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  • Published 26.03.02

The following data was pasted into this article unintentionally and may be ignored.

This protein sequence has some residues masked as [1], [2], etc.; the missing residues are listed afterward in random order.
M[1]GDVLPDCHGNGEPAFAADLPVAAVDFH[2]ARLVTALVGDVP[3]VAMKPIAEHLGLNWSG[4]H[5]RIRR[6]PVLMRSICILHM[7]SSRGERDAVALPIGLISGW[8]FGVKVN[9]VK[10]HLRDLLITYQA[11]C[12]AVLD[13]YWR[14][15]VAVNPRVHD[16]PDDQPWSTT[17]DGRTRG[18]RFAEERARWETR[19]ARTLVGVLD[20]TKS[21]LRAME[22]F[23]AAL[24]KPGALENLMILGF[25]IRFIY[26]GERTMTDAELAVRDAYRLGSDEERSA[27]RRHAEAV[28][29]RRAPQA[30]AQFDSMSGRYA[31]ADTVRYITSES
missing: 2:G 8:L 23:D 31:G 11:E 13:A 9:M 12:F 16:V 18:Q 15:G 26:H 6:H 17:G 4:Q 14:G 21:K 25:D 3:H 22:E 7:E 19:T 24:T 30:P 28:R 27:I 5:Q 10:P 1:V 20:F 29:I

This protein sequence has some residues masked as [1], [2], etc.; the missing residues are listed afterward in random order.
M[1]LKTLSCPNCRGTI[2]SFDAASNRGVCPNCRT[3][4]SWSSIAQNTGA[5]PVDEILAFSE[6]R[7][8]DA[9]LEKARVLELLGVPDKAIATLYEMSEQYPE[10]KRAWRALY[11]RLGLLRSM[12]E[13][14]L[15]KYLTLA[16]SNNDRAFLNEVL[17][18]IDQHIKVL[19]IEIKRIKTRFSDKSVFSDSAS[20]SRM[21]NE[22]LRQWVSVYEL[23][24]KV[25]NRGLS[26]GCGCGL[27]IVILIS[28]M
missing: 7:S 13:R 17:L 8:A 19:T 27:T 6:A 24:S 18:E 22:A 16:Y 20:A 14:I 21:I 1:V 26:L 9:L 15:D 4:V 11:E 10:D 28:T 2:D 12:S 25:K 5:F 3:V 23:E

The seventh successive change in government within a span of five years has proved beyond doubt that in Meghalaya politics is as changeable as Shillong's weather. The latest developments in the state also prove another point - that the remote control of Meghalaya's politics lies in the hands of the "little big man", Purna A. Sangma. Whether this is due to the politics of convenience to serve a particular party's interests or one individual's lofty ambitions, there is no denying the fact that Meghalaya is well on its way to becoming something akin to Laloo Prasad Yadav's Bihar. In other states, elections to the Rajya Sabha do not make much of a difference in state politics. But not so in Meghalaya. Last time Sangma was in Shillong, he pulled down the E.K. Mawlong led Meghalaya Peoples' Forum government over the contentious Meghalaya House deal. This time he has made the Congress pay for not supporting the Nationalist Congress Party candidate, Robert Kharshiing, as the "consensus choice" for the Rajya Sabha elections scheduled for March 27. Sangma has thus scored two successes. By giving the four-month old People's Forum of Meghalaya government headed by F.A. Khonglam a new look, Sangma has all but realized his dream of an all-party government. The PFM now enjoys the support of 56 members in the Meghalaya state legislature, which has a total strength of 60. It is supported by all parties except the Bharatiya Janata Party and a lone Garo National Council legislator. But what was the need to affect a change in the PFM government, which already had a jumbo-sized ministry and was functioning well enough? The induction of nine legislators from the opposition United Democratic Party into the ministry, and the dropping of six seasoned Congress legislators and an independent have puzzled everyone. The reason though is simple: Khonglam did as Sangma wanted him to. Two ideas animated Sangma and Kharshiing, president of the Meghalaya unit of the NCP as well as the party's candidate in the Rajya Sabha elections. One was to weaken the support base of the Congress candidate in order to win the Rajya Sabha elections at any cost. Two, to experiment with an all-party government formula. But of immediate concern was the Rajya Sabha elections. The NCP has four seats in the Rajya Sabha, one short of the number it required to get recognition as a national party in the upper house of Parliament. Sangma and Kharshiing admitted as much when they said that getting into the Rajya Sabha from Meghalaya was "extremely important". The NCP was aware that it was up against stiff competition from the sitting Congress member of parliament, Onward L. Nongtdu. And so the NCP thinktank, comprising Kharshiing, Sangma and Khonglam, played a power game that overturned almost all political equations in the state. Their proposal to the various parties in the state was simple - "support our candidate and we will give you power in return". The first to fall for this ploy was the Meghalaya United Democratic Party - a coalition partner in the government, which had also decided to contest the elections to the upper house in the Central legislature. The UDP found the temptation offered by the NCP so irresistable that it was even willing to forget its grievances against Sangma for unceremoniously pulling down the Mawlong government and it jumped at the offer. The UDP withdrew its candidate from the Rajya Sabha contest and agreed to support the NCP's Kharshiing, provided of course that its legislators were inducted into the state cabinet. Khonglam was only too happy to oblige since it would mean that the UDP, which was earlier debating whether to support the Congress candidate, would now favour the NCP. The NCP thinktank acted swiftly and before the Congress could react, Khonglam had decided to drop seven of its legislators from the PFM council of ministers to make way for the UDP. Interestingly, even the former chief minister, Mawlong, who only few weeks ago had spewed venom at Sangma and the NCP, had a long closed-door meeting with the little master of Meghalaya politics, proving the adage that in politics there are no permanent friends or enemies. The NCP had scored and the UDP was back in power, without which it seemed lost. But for the Congress, a leading partner in the PFM coalition, this was a completely unexpected blow. While the NCP managed to win the support of the UDP, the MUDP, the Hill State Peoples' Democratic Party, the Peoples' Democratic Movement - all partners in the ruling coalition - the Congress had no choice but to sit and watch. As of now, the NCP candidate looks likely to have the support of 40 legislators. This margin may well climb in the coming days if the three BJP legislators too decide to vote for him. For its part, the Congress has always been divided over the issue of a consensus candidate. This has landed it in a strange situation where some of its legislators have been kept on in the council of ministers while some others, and very senior ones at that, have been pushed out, in what Khonglam has termed as an exercise in "adjustment and accommodation". The Congress is thus caught between the devil and the deep blue sea. On the one hand, it cannot go against the party high command's directive to contest the Rayja Sabha elections, and on the other, it cannot remain in a government where it finds its wings clipped. The party's Meghalaya unit president, Salseng C. Marak, visited New Delhi recently in order to sound out Sonia Gandhi on whether the Congress should continue to be part of the PFM-led state government or break away. The indications are that the Congress will ultimately walk out to avoid a deepening of differences amongst its legislators which are already threatening to split the party. The arrival of the Congress's central observer, K.K. Handique, from New Delhi has also given rise to doubts about the unity within the Congress. A section of political observers believes that the presence of a central observer at this juncture indicates all is not well with the Congress and that there still exist serious differences over the consensus candidate issue. Rumblings within the Congress have come to the fore, especially after some of its legislators said they were happy with Khonglam's arrangement and had no problems supporting a consensus candidate, even if one from the NCP. This can only mean that while some Congressmen are rallying around the party's candidate, Nongtdu, others are not too happy with his nomination. F or now, the Congress has decided to continue in the PFM coalition, although the ministers who were sacked have written to Sonia Gandhi expressing their unwillingness to continue. She is yet to respond to their missive, but the political drama centered around the Rajya Sabha elections indicates the beginning of an unhealthy trend in Meghalaya politics. Of course, it matters little to the NCP or Sangma, for whom a seat to the Rajya Sabha has to be won at all costs.